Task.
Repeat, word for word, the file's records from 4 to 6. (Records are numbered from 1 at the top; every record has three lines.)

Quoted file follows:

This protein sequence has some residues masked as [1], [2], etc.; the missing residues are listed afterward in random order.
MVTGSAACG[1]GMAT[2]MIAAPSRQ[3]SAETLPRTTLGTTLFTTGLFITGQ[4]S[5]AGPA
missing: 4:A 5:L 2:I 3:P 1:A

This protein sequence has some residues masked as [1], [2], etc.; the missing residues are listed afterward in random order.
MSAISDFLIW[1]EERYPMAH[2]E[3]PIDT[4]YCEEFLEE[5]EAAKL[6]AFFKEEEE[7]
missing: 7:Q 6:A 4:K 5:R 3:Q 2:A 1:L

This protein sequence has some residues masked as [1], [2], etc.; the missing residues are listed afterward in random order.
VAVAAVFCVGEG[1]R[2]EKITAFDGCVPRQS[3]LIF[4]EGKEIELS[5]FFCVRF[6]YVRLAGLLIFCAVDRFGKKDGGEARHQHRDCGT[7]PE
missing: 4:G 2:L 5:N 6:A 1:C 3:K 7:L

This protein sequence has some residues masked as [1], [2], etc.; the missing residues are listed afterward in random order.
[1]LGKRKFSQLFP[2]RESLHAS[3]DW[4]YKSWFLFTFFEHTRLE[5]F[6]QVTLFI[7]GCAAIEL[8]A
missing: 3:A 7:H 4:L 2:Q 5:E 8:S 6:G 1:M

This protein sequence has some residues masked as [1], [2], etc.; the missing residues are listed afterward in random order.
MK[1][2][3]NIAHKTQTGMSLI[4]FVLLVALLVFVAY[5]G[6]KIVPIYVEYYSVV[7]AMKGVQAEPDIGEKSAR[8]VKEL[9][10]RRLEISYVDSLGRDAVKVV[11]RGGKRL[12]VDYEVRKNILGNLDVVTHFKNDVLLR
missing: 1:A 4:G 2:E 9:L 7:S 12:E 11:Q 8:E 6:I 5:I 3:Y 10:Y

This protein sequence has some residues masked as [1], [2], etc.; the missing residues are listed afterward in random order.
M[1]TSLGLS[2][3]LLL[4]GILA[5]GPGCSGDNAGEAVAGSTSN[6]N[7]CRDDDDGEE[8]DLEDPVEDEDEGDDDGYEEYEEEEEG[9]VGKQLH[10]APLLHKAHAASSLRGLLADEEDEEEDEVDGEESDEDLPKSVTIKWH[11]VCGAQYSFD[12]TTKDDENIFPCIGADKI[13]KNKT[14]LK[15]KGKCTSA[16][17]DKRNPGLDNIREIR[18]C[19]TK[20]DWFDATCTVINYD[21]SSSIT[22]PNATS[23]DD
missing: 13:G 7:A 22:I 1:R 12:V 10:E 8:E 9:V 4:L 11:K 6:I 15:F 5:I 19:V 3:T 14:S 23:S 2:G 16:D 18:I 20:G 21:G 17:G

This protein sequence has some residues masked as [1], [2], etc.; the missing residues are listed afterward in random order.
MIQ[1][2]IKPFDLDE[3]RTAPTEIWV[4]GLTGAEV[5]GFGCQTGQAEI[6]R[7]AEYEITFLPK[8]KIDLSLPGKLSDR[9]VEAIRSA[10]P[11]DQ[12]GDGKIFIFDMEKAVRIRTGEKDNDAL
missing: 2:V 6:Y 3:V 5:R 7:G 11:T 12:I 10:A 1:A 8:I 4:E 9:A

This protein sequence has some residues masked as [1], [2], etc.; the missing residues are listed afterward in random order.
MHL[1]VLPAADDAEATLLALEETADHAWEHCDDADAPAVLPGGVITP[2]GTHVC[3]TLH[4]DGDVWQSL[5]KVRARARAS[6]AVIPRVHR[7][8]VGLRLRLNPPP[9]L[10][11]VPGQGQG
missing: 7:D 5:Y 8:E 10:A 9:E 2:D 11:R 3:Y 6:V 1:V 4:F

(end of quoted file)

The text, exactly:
This protein sequence has some residues masked as [1], [2], etc.; the missing residues are listed afterward in random order.
[1]LGKRKFSQLFP[2]RESLHAS[3]DW[4]YKSWFLFTFFEHTRLE[5]F[6]QVTLFI[7]GCAAIEL[8]A
missing: 3:A 7:H 4:L 2:Q 5:E 8:S 6:G 1:M

This protein sequence has some residues masked as [1], [2], etc.; the missing residues are listed afterward in random order.
MK[1][2][3]NIAHKTQTGMSLI[4]FVLLVALLVFVAY[5]G[6]KIVPIYVEYYSVV[7]AMKGVQAEPDIGEKSAR[8]VKEL[9][10]RRLEISYVDSLGRDAVKVV[11]RGGKRL[12]VDYEVRKNILGNLDVVTHFKNDVLLR
missing: 1:A 4:G 2:E 9:L 7:S 12:E 11:Q 8:E 6:I 5:I 3:Y 10:Y

This protein sequence has some residues masked as [1], [2], etc.; the missing residues are listed afterward in random order.
M[1]TSLGLS[2][3]LLL[4]GILA[5]GPGCSGDNAGEAVAGSTSN[6]N[7]CRDDDDGEE[8]DLEDPVEDEDEGDDDGYEEYEEEEEG[9]VGKQLH[10]APLLHKAHAASSLRGLLADEEDEEEDEVDGEESDEDLPKSVTIKWH[11]VCGAQYSFD[12]TTKDDENIFPCIGADKI[13]KNKT[14]LK[15]KGKCTSA[16][17]DKRNPGLDNIREIR[18]C[19]TK[20]DWFDATCTVINYD[21]SSSIT[22]PNATS[23]DD
missing: 13:G 7:A 22:I 1:R 12:V 10:E 8:E 9:V 4:L 11:K 6:I 15:F 5:I 19:V 3:T 14:S 23:S 2:G 16:D 18:I 20:G 21:G 17:G